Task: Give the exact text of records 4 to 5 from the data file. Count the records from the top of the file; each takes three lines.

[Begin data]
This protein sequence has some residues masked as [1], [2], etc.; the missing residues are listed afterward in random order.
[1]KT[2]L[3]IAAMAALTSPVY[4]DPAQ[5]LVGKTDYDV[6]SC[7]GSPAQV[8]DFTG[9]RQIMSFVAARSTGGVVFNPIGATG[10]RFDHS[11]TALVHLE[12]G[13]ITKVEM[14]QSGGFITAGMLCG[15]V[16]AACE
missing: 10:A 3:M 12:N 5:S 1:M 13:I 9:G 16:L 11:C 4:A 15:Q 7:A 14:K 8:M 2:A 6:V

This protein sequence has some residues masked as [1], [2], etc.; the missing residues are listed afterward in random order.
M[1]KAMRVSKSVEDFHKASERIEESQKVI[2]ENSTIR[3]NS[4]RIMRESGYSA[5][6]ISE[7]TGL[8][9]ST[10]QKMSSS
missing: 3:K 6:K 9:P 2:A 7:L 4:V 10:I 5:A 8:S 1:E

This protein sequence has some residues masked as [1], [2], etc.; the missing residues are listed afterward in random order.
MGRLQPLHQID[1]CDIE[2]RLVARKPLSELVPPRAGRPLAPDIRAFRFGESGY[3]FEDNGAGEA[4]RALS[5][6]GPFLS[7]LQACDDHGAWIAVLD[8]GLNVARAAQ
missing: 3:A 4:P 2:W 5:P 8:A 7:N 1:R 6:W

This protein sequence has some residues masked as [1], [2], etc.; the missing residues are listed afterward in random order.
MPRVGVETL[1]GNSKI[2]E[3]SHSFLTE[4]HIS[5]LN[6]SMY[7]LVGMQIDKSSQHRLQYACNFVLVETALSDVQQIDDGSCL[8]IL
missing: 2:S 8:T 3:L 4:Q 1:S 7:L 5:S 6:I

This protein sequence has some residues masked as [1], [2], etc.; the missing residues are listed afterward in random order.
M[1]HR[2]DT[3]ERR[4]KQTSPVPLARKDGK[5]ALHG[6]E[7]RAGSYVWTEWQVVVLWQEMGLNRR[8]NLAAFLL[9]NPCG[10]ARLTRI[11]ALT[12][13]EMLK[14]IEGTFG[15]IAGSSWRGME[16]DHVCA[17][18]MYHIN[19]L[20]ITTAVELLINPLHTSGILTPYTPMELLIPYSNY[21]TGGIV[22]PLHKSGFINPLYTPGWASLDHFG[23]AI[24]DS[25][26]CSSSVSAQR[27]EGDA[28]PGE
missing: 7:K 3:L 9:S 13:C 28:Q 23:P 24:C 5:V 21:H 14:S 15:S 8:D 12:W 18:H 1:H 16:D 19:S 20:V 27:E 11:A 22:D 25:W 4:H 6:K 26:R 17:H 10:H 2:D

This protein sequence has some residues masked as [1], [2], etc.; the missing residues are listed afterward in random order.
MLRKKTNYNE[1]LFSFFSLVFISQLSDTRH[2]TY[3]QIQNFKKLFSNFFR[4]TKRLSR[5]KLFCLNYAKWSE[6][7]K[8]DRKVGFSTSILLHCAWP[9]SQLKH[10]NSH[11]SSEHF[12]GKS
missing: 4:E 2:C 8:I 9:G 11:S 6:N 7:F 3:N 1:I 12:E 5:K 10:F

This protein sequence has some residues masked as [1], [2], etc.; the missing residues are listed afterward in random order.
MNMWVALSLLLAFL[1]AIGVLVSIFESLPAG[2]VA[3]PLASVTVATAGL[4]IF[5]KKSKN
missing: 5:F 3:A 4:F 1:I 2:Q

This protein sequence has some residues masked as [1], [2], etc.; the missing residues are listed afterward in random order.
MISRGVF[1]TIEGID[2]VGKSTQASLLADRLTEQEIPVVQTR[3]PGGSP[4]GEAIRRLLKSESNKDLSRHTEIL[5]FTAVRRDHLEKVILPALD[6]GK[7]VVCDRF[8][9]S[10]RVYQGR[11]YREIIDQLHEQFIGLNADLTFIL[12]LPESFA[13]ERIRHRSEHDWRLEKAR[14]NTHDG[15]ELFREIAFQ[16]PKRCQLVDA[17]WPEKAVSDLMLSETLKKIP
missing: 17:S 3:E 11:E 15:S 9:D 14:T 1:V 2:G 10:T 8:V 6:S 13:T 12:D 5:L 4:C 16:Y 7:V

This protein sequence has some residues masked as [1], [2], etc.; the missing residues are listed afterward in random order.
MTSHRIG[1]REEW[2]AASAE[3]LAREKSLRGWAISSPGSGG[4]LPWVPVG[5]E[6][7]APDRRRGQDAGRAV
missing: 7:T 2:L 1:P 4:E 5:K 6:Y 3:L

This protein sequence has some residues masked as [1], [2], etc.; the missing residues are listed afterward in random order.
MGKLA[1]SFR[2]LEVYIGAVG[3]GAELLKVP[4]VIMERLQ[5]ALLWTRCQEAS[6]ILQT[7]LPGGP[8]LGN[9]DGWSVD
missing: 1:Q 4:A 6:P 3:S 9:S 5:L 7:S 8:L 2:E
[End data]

This protein sequence has some residues masked as [1], [2], etc.; the missing residues are listed afterward in random order.
MPRVGVETL[1]GNSKI[2]E[3]SHSFLTE[4]HIS[5]LN[6]SMY[7]LVGMQIDKSSQHRLQYACNFVLVETALSDVQQIDDGSCL[8]IL
missing: 2:S 8:T 3:L 4:Q 1:S 7:L 5:S 6:I

This protein sequence has some residues masked as [1], [2], etc.; the missing residues are listed afterward in random order.
M[1]HR[2]DT[3]ERR[4]KQTSPVPLARKDGK[5]ALHG[6]E[7]RAGSYVWTEWQVVVLWQEMGLNRR[8]NLAAFLL[9]NPCG[10]ARLTRI[11]ALT[12][13]EMLK[14]IEGTFG[15]IAGSSWRGME[16]DHVCA[17][18]MYHIN[19]L[20]ITTAVELLINPLHTSGILTPYTPMELLIPYSNY[21]TGGIV[22]PLHKSGFINPLYTPGWASLDHFG[23]AI[24]DS[25][26]CSSSVSAQR[27]EGDA[28]PGE
missing: 7:K 3:L 9:S 13:C 28:Q 23:P 24:C 5:V 21:H 14:S 15:S 8:D 12:W 18:H 1:H 16:D 19:S 20:V 27:E 11:A 22:D 25:W 4:H 6:K 26:R 17:H 10:H 2:D